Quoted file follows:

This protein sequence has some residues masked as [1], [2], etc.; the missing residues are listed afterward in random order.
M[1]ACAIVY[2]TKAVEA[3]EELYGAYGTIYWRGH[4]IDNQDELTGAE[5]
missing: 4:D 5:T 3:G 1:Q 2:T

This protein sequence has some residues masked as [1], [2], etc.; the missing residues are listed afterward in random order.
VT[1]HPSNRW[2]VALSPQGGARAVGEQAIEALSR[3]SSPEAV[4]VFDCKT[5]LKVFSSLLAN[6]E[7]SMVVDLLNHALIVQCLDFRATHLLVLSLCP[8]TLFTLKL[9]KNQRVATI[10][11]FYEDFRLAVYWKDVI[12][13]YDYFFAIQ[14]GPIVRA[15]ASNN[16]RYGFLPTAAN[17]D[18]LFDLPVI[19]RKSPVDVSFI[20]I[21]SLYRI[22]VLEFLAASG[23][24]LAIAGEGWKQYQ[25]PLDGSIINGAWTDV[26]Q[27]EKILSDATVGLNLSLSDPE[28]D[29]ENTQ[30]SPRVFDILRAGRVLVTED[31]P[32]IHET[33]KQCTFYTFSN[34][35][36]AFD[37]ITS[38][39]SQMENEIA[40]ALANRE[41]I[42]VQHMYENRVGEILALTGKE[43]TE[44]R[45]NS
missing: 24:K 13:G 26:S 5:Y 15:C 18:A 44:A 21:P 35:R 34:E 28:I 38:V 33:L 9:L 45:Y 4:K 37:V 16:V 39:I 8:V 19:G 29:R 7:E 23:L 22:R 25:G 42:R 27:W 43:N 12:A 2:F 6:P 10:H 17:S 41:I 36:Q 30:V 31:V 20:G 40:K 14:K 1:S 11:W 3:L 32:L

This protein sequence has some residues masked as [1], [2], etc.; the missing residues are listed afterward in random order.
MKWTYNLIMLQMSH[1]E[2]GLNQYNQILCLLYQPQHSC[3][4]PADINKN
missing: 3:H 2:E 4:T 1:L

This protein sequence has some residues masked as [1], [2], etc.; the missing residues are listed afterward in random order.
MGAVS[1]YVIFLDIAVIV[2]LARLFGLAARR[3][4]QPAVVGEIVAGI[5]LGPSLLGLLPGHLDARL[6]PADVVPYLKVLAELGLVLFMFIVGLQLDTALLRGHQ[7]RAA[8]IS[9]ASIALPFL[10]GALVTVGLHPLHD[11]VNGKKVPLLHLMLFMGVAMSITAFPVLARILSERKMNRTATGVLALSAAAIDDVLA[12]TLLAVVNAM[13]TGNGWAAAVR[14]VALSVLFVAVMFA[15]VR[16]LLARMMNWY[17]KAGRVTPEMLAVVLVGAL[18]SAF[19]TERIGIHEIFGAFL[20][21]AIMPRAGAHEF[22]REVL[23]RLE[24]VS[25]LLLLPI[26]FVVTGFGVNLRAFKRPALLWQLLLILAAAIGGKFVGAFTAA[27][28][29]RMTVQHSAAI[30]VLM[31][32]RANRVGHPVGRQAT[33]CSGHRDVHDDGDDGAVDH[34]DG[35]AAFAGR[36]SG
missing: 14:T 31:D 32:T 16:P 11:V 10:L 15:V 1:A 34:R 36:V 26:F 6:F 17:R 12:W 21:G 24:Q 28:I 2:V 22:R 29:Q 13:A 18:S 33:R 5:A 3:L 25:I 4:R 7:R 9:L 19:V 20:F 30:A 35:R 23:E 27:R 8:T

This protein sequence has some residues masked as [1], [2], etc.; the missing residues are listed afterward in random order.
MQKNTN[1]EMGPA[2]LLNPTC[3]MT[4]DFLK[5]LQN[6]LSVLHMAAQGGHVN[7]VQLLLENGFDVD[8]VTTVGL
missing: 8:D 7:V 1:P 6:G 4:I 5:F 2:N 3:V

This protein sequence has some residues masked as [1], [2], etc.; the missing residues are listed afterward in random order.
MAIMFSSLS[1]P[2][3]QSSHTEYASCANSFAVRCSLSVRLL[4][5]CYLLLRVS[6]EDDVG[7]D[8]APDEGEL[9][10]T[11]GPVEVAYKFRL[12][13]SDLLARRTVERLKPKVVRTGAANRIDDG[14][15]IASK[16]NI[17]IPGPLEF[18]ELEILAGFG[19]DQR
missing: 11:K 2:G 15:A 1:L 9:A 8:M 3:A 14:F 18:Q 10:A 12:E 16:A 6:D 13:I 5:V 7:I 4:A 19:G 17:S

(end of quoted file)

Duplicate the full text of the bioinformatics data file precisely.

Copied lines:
This protein sequence has some residues masked as [1], [2], etc.; the missing residues are listed afterward in random order.
M[1]ACAIVY[2]TKAVEA[3]EELYGAYGTIYWRGH[4]IDNQDELTGAE[5]
missing: 4:D 5:T 3:G 1:Q 2:T

This protein sequence has some residues masked as [1], [2], etc.; the missing residues are listed afterward in random order.
VT[1]HPSNRW[2]VALSPQGGARAVGEQAIEALSR[3]SSPEAV[4]VFDCKT[5]LKVFSSLLAN[6]E[7]SMVVDLLNHALIVQCLDFRATHLLVLSLCP[8]TLFTLKL[9]KNQRVATI[10][11]FYEDFRLAVYWKDVI[12][13]YDYFFAIQ[14]GPIVRA[15]ASNN[16]RYGFLPTAAN[17]D[18]LFDLPVI[19]RKSPVDVSFI[20]I[21]SLYRI[22]VLEFLAASG[23][24]LAIAGEGWKQYQ[25]PLDGSIINGAWTDV[26]Q[27]EKILSDATVGLNLSLSDPE[28]D[29]ENTQ[30]SPRVFDILRAGRVLVTED[31]P[32]IHET[33]KQCTFYTFSN[34][35][36]AFD[37]ITS[38][39]SQMENEIA[40]ALANRE[41]I[42]VQHMYENRVGEILALTGKE[43]TE[44]R[45]NS
missing: 24:K 13:G 26:S 5:Y 15:C 18:A 44:A 21:P 35:R 34:E 28:I 38:V 33:L 9:L 45:Y 4:K 37:V 16:V 39:I 8:V 19:G 29:R 7:E 23:L 22:R 25:G 42:R 27:W 43:N 12:A 2:F 6:P 10:H 17:S 41:I 36:Q 30:V 31:V 20:G 40:K 14:K 1:S 11:W 3:L 32:L

This protein sequence has some residues masked as [1], [2], etc.; the missing residues are listed afterward in random order.
MKWTYNLIMLQMSH[1]E[2]GLNQYNQILCLLYQPQHSC[3][4]PADINKN
missing: 3:H 2:E 4:T 1:L

This protein sequence has some residues masked as [1], [2], etc.; the missing residues are listed afterward in random order.
MGAVS[1]YVIFLDIAVIV[2]LARLFGLAARR[3][4]QPAVVGEIVAGI[5]LGPSLLGLLPGHLDARL[6]PADVVPYLKVLAELGLVLFMFIVGLQLDTALLRGHQ[7]RAA[8]IS[9]ASIALPFL[10]GALVTVGLHPLHD[11]VNGKKVPLLHLMLFMGVAMSITAFPVLARILSERKMNRTATGVLALSAAAIDDVLA[12]TLLAVVNAM[13]TGNGWAAAVR[14]VALSVLFVAVMFA[15]VR[16]LLARMMNWY[17]KAGRVTPEMLAVVLVGAL[18]SAF[19]TERIGIHEIFGAFL[20][21]AIMPRAGAHEF[22]REVL[23]RLE[24]VS[25]LLLLPI[26]FVVTGFGVNLRAFKRPALLWQLLLILAAAIGGKFVGAFTAA[27][28][29]RMTVQHSAAI[30]VLM[31][32]RANRVGHPVGRQAT[33]CSGHRDVHDDGDDGAVDH[34]DG[35]AAFAGR[36]SG
missing: 14:T 31:D 32:T 16:P 11:V 10:L 15:V 1:A 34:R 36:V 26:F 6:F 17:R 12:W 21:G 24:Q 28:I 2:V 22:R 29:Q 13:A 18:S 33:R 5:A 3:L 25:I 4:R 7:R 9:L 19:V 20:F 30:A 35:R 23:E 27:R 8:T

This protein sequence has some residues masked as [1], [2], etc.; the missing residues are listed afterward in random order.
MQKNTN[1]EMGPA[2]LLNPTC[3]MT[4]DFLK[5]LQN[6]LSVLHMAAQGGHVN[7]VQLLLENGFDVD[8]VTTVGL
missing: 8:D 7:V 1:P 6:G 4:I 5:F 2:N 3:V

This protein sequence has some residues masked as [1], [2], etc.; the missing residues are listed afterward in random order.
MAIMFSSLS[1]P[2][3]QSSHTEYASCANSFAVRCSLSVRLL[4][5]CYLLLRVS[6]EDDVG[7]D[8]APDEGEL[9][10]T[11]GPVEVAYKFRL[12][13]SDLLARRTVERLKPKVVRTGAANRIDDG[14][15]IASK[16]NI[17]IPGPLEF[18]ELEILAGFG[19]DQR
missing: 11:K 2:G 15:A 1:L 9:A 8:M 3:A 14:F 18:Q 10:A 12:E 16:A 6:D 13:I 5:V 7:I 4:A 19:G 17:S